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Showing posts tagged with Symantec Protection Suites (SPS)
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Samir_Patil | 25 Jan 2012 12:22:00 GMT

Spam levels always rise when a holiday or special event approaches. Symantec researchers are observing a surge of spam as Valentine’s Day gets closer and closer. Unbelievable discounts on jewelry, dinners, and expensive gift articles are the key themes for the Valentine’s Day related spam. Further popular fake promotions include: online pharmaceuticals, fake e-cards, gift cards, chocolates, and flowers. The purpose of these fake promotions is to capture a user’s personal and financial details.

Valentine’s Day related spam can easily be spotted by observing the “From” header as shown below:

  • From: "Valentine's Berries" <info@
  • From: "Valentine's Bouquets" <info@
  • From: "Valentine's Gifts" <info@
  • From: "Valentine's Presents" <info@
  • From: "...
Mathew Maniyara | 05 Jan 2012 18:41:38 GMT

Co-author: Avdhoot Patil

Special occasions like Christmas have been a common ground for phishers to introduce new baits in their phishing sites. Last Christmas was no different and this time they used fake lottery prizes and gifts as baits. The phishing sites were hosted on free webhosting sites.

In the first example, a phishing site spoofing a gaming brand stated they wil reward the user with a Christmas gift. The phishing site exclaimed it hoped users like the gift and wished to encourage them to playing the game. To receive the fake gift, the user is asked to enter their login credentials and also complete a simple form.

The questions asked in the form are the following:

  • Will you be playing this Christmas?
  • If you could help, which way would you help us?
  • What is your age?
  • Please select your gift.

The choice of gifts included credit points, VIP status, club membership, and a selection of badges....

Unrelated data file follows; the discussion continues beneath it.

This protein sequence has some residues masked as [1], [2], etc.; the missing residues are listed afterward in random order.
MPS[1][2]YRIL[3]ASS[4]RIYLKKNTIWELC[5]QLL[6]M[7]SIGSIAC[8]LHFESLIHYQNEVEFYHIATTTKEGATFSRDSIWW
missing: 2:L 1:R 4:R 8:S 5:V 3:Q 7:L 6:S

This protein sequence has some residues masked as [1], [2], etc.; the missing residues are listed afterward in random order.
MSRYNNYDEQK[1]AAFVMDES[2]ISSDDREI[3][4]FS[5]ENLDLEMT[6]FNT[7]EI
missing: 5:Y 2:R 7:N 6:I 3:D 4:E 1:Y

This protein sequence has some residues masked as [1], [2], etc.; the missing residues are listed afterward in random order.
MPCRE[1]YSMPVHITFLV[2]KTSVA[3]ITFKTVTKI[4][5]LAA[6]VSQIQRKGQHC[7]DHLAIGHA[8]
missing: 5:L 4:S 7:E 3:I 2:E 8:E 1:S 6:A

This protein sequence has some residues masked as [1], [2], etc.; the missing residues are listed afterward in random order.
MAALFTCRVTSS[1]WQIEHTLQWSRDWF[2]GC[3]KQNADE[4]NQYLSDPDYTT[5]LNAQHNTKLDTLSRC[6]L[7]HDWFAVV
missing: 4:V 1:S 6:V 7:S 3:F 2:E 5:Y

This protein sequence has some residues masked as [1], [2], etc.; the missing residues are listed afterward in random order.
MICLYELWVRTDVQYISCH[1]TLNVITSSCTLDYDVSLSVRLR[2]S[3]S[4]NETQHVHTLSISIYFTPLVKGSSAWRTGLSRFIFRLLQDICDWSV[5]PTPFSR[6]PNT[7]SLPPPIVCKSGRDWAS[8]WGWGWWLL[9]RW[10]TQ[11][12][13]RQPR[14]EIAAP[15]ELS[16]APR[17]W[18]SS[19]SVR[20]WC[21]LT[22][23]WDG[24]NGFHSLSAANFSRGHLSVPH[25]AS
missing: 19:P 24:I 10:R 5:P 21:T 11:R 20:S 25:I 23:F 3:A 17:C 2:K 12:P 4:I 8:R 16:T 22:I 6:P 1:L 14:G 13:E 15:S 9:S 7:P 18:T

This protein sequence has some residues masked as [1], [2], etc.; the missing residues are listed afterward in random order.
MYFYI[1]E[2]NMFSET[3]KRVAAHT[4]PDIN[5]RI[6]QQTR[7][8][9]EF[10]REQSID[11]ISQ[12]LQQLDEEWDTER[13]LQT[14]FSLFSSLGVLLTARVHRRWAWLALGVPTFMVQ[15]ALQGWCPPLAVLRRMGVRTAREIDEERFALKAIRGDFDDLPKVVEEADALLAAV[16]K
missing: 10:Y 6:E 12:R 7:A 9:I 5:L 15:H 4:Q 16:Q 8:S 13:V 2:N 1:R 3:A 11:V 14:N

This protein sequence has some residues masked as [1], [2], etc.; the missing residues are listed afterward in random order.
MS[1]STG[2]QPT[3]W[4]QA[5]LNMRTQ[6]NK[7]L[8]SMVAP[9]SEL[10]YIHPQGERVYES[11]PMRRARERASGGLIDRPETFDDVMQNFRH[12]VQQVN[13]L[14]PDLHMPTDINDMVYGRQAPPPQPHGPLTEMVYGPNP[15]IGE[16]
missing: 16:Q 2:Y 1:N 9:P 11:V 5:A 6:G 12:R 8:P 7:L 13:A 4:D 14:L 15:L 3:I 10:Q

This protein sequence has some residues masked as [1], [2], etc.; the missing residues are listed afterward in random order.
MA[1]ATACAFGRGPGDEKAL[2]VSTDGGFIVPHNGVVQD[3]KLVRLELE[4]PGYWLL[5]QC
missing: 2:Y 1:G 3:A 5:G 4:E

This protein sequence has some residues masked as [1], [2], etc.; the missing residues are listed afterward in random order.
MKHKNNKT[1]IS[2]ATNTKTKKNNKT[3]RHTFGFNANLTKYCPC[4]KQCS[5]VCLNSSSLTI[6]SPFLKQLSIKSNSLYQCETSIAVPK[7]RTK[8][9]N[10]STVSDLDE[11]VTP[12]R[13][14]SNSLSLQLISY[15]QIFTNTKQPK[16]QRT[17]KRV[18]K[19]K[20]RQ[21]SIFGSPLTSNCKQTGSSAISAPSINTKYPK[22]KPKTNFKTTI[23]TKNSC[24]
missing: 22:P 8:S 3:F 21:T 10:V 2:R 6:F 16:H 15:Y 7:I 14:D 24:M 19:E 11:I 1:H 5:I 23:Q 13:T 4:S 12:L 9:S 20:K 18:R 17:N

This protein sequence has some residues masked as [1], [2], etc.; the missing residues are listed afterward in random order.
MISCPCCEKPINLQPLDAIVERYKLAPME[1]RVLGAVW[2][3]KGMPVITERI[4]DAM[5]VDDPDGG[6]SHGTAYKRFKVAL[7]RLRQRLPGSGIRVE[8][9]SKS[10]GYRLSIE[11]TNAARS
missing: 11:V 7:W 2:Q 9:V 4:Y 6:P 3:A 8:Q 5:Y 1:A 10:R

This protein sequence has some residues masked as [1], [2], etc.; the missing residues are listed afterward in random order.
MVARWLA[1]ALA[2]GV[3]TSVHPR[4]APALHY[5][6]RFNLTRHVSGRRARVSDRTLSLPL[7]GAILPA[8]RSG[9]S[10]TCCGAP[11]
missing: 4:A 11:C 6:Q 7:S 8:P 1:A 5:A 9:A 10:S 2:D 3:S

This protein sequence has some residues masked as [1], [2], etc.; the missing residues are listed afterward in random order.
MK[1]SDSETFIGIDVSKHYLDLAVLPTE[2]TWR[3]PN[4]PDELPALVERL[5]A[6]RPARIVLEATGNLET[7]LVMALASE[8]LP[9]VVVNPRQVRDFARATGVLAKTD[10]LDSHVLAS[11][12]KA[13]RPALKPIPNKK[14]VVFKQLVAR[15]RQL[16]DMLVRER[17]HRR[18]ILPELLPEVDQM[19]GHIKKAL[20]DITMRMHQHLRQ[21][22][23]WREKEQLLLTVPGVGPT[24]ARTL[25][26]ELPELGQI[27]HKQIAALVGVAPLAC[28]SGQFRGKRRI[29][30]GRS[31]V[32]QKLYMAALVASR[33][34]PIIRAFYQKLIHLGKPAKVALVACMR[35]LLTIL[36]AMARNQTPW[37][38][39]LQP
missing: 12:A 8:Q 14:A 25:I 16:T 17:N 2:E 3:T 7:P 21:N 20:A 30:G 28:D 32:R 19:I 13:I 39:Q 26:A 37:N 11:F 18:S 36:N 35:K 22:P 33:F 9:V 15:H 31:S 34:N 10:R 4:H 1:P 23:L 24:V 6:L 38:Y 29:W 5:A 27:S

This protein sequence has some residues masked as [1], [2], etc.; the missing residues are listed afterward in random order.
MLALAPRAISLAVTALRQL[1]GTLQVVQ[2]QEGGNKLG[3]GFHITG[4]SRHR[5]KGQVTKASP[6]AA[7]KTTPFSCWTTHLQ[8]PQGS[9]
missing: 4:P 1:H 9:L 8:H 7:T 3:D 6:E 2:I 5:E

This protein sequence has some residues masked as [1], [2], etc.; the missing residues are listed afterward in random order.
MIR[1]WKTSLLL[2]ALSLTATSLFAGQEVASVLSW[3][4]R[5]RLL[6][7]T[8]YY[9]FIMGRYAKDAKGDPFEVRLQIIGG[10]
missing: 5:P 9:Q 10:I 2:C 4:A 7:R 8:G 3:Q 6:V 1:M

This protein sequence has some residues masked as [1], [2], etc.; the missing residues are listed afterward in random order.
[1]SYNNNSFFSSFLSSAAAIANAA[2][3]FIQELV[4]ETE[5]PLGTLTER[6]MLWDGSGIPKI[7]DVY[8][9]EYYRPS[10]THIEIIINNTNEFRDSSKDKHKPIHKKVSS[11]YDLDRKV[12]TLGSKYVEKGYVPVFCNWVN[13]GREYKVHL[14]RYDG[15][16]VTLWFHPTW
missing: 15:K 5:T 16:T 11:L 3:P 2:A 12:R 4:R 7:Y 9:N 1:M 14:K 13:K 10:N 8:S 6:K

Mathew Maniyara | 20 Dec 2011 02:17:51 GMT

Co-Author: Avdhoot Patil

Symantec is familiar with phishing sites which promote fake offers for mobile airtime. In December, 2011, the phishing sites which utilized these fake offers as bait have returned. The phishing sites were hosted with free web hosting.

When end users enter the phishing site, they receive a pop up message stating they can obtain a free recharge of Rs. 100:

Upon closing the pop up message, users would arrive at a phishing page which spoofs the Facebook login page. The contents of the page would be altered to make it look as though the social networking site was giving away free mobile airtime. A list of 12 popular mobile phone services from India would be displayed with their brand logos. Once the page completes...

Mayur Kulkarni | 07 Dec 2011 15:36:31 GMT

Spammers have used scare tactics in the past, notably during the swine flu outbreak in 2009. A similar spam campaign using scare tactics was observed during the weeks leading up to April 1, 2010 as an expansion of the Conficker worm with the possibility of a major threat launch. Overall, scare attacks are meant to cause panic reactions among recipients who may, out of fear, click malicious links or download and install malicious code. Similar approaches have been observed recently, this time with a false epidemic alert. In this spam campaign trumpeting false epidemic news, spammers try to infuse fear in users and encourage them to read instructions to remain safe from infection.

Sample email subjects suggest there is an epidemic in nearly all countries in the world. However, in...

Mathew Maniyara | 02 Dec 2011 00:48:14 GMT

Contributors: Avdhoot Patil, Ayub Khan, and Dinesh Singh

Have Indian websites become a safe haven for phishers? To better understand, let’s explore how phishers create a phishing site. There are several strategies phishers frequently use: hosting their phishing site on a newly registered domain name, compromising a legitimate website and placing their phishing pages in them, or hosting their phishing site using a web hosting service.